Published April 29, 2017

Chapter 7 Bankruptcy Timeline

Day 1 Bankruptcy Filed

Commencement of Case – A voluntary bankruptcy case is commenced by filing a Petition with the Bankruptcy Court. A husband and wife may file one petition together and commence a joint case.

About 1 Week after Bankruptcy Filed

Court Mails a Notice of Bankruptcy Filing – Approximately 1 week after the bankruptcy is filed, the court mails a Notice of Commencement of Case to the debtor and to the creditors included in the list of creditors. The notice contains the date and time of your court hearing (called “meeting of creditors”), deadlines for objections to discharge and the name of the trustee appointed to oversee your case.

7 Days before “Meeting of Creditors”

Provide copies of tax returns – Not later than 7 days before the date first set for the first meeting of creditors, the debtor shall provide a copy of his or her most recent federal and state income tax return to the trustee.

About 4 Weeks after Bankruptcy Filed

§ 341 Meeting (Meeting of Creditors held) – A Meeting of Creditors (also known as “Section 341 Hearing”) is usually held approximately four weeks after bankruptcy is filed. The date and time of this meeting is stated in the Notice of Commencement of Case mailed by the court. Each debtor is required to attend this meeting and testify under oath, but most creditors do not come to the meeting. Debtors must bring to the meeting a valid picture ID and proof of their social security number. The most common locations at which these meetings are held are Denver and Ft. Collins. Where you go depends on the county you reside in.

30 Days after Meeting of Creditors

Deadline for parties to file objection to Debtor’s property exemptions – People filing bankruptcy are allowed to claim their property as exempt under the law in order to protect it from creditors. If the Trustee or a creditor disputes the value of your property or exemptions, they must file an objection within 30 days after the 341 meeting. Note: If the case has been properly prepared these types of objections should rarely occur.

60 Days after Meeting of Creditors

Deadline for Creditors to object to Debtor’s discharge of their debt – Creditors have 60 days after the meeting of creditors to file a complaint objecting to the discharge of debts which were obtained by false pretenses, a false representation, or actual fraud; debt from fraud or defalcation while acting in a fiduciary capacity, embezzlement or larceny; and debt for willful and malicious injury. This deadline applies to objections to discharge of: Consumer debts owed to a single creditor of more than $500 for luxury goods or services obtained within 90 days before a Chapter 7 bankruptcy.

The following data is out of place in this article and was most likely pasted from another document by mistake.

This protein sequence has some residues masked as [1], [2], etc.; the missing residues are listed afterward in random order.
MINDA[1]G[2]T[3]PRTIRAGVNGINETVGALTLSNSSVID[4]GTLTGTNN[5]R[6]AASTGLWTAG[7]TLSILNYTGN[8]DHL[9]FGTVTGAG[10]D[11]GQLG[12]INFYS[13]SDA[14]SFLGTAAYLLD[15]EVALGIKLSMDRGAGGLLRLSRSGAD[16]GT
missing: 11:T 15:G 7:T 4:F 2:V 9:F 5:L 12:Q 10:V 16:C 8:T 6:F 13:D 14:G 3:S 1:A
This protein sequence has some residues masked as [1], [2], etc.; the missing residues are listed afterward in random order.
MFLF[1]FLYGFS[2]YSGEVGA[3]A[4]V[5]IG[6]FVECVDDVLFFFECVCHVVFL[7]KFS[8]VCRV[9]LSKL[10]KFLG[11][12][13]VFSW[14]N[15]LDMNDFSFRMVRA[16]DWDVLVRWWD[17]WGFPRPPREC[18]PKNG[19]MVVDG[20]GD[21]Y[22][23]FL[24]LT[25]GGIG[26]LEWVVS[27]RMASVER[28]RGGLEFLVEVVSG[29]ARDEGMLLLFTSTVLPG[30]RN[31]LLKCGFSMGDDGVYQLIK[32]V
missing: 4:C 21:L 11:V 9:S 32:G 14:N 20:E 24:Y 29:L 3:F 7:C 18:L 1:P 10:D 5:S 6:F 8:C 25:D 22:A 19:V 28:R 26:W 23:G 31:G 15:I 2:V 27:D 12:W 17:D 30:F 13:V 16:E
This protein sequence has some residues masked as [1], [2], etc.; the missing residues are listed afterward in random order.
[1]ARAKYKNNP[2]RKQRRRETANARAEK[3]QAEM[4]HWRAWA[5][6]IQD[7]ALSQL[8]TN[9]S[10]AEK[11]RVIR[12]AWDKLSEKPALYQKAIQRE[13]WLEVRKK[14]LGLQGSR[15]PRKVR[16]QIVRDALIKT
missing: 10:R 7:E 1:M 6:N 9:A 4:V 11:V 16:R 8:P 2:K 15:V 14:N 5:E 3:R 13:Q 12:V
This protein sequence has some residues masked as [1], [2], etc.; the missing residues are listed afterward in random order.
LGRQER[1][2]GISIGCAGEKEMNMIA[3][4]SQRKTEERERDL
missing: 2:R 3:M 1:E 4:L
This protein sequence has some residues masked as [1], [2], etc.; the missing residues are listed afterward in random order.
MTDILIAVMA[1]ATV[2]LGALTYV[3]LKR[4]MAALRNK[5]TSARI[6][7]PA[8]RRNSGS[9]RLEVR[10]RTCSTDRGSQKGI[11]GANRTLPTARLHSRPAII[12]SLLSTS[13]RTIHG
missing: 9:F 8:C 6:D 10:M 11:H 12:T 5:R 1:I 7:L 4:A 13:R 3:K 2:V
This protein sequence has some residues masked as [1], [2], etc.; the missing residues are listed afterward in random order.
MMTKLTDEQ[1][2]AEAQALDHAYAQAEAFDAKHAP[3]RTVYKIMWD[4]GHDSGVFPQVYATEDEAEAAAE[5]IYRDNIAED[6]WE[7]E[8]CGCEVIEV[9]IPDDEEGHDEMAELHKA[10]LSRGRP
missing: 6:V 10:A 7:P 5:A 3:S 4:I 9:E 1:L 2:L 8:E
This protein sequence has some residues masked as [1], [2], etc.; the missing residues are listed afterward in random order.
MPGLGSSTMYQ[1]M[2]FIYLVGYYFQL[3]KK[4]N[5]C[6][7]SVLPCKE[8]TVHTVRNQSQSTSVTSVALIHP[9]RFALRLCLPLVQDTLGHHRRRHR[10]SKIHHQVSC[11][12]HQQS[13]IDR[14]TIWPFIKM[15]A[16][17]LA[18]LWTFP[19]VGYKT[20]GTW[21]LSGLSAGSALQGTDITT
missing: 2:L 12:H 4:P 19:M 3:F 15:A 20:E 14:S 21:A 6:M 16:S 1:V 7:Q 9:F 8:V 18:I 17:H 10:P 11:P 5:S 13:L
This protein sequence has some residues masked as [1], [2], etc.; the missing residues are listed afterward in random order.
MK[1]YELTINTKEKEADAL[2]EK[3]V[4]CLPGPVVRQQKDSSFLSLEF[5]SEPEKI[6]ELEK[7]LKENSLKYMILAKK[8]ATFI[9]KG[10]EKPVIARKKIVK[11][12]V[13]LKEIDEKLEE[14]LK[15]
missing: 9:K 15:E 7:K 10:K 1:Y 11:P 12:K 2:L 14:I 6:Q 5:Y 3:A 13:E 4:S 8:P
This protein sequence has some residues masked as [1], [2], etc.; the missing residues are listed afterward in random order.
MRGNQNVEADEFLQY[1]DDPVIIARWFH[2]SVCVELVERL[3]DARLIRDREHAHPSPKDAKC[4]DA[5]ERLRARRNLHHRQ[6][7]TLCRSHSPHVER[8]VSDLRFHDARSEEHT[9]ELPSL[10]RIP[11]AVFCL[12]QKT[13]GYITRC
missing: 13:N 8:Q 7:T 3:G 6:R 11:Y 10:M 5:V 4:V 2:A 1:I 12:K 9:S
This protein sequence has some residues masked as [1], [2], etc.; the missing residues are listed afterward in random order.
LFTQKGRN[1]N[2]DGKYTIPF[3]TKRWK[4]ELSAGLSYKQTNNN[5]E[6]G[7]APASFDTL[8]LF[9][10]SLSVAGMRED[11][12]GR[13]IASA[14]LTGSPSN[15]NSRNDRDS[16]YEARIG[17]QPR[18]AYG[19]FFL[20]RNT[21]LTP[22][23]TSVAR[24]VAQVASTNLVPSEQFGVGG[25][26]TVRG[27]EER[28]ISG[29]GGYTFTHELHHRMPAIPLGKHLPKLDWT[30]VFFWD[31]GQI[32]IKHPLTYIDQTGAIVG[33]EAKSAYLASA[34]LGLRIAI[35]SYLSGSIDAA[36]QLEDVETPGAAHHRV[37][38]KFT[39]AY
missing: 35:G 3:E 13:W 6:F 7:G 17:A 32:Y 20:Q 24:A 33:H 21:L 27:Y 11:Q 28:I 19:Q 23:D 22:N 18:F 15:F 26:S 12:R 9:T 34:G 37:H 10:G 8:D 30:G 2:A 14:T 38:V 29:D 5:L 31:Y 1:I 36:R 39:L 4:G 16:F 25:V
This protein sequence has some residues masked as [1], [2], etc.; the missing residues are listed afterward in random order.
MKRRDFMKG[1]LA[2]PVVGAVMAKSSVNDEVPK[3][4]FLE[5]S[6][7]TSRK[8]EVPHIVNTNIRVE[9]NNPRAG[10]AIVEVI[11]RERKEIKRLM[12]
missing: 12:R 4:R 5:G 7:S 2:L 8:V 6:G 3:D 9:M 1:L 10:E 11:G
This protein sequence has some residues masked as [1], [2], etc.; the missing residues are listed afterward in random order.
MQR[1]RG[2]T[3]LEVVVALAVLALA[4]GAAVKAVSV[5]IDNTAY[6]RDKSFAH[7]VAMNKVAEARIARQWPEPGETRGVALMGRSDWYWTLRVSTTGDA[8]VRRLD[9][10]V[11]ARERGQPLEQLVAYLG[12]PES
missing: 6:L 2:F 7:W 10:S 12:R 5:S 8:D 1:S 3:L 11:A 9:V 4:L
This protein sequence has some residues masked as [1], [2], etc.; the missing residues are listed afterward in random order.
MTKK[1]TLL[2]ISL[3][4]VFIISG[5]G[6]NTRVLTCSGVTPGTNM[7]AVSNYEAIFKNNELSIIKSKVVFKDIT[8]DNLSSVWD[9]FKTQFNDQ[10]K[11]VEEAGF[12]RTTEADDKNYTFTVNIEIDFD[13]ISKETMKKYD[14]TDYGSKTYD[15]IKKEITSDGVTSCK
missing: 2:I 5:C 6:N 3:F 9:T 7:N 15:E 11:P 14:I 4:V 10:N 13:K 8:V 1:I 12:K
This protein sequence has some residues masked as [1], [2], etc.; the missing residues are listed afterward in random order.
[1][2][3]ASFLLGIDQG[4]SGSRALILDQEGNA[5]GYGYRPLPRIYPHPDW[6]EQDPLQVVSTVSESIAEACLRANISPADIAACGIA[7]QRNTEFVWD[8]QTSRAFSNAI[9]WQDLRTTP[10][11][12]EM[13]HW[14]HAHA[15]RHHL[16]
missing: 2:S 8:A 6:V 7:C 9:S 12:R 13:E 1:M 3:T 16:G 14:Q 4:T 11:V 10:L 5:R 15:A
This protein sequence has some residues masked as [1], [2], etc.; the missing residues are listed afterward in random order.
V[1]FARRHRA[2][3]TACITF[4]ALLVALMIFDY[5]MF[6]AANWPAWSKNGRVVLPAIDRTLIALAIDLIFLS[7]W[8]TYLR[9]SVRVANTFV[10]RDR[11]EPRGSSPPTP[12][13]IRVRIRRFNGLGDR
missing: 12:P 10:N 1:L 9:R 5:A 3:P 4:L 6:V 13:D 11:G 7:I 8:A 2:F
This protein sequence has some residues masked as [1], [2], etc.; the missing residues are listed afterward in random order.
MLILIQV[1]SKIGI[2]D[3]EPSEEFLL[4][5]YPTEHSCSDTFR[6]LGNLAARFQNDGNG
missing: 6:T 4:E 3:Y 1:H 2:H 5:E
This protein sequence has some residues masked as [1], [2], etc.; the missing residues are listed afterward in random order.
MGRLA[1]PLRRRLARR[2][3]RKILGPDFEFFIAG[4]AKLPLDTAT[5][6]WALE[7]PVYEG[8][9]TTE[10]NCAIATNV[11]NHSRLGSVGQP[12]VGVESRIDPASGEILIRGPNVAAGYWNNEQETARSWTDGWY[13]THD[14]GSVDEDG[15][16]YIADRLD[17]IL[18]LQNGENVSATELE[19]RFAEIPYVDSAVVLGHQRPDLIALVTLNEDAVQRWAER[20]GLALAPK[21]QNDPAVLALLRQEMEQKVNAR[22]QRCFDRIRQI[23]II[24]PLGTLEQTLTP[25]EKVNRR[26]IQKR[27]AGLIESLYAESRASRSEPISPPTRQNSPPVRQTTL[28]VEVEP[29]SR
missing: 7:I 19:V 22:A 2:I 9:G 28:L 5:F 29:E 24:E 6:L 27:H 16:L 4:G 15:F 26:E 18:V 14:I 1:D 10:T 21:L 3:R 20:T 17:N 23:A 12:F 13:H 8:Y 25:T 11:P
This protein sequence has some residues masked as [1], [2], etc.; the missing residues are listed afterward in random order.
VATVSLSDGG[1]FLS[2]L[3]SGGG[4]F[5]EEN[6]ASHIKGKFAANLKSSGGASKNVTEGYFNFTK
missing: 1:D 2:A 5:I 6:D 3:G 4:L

Deadline for Creditors to object to discharge of all debts – Creditors have 60 days after the first date set for 341 meeting to file a complaint objecting to the discharge of all debts because of misconduct including transfer, destruction or concealment of property; concealment, destruction, falsification or failure to keep financial records; making false statements; withholding information; failing to explain losses; failure to respond to material questions; having received a discharge in a prior case filed within the last 6 years.

More than 60 Days after Meeting of Creditors

Discharge Order entered – Court rules require that the discharge be entered “forthwith” after the expiration of the time for objecting to discharge or moving to dismiss the case. The time for those objections expires 60 days after the first date set for creditor’s meeting. The discharge is not absolute or final. The Trustee can ask that the discharge be set aside if the debtor does not turn over non-exempt property, if the debtor fails to perform other duties, or if there were other matters pending which would result in the denial of the discharge.

Final Decree – Your case is not actually closed until the court issues a Final Decree. The “Discharge Order” and the “Final Decree” don’t necessarily come at the same time, although they often do if a case is a “no-asset” case. A no-asset case is a case where all of the debtor’s property is exempt.

However, if there is some property that is not exempt, then the bankruptcy case will remain open as long as it takes for the Trustee to liquidate the non-exempt property, distribute the funds to creditors, and file a final report. When the Final Decree is issued the case is closed.

As a practical matter once the discharge is entered a few months after filing the debtor is able to move forward with his or her life. Even if the trustee has additional duties to complete before he files a final report, this does not usually affect the debtor.

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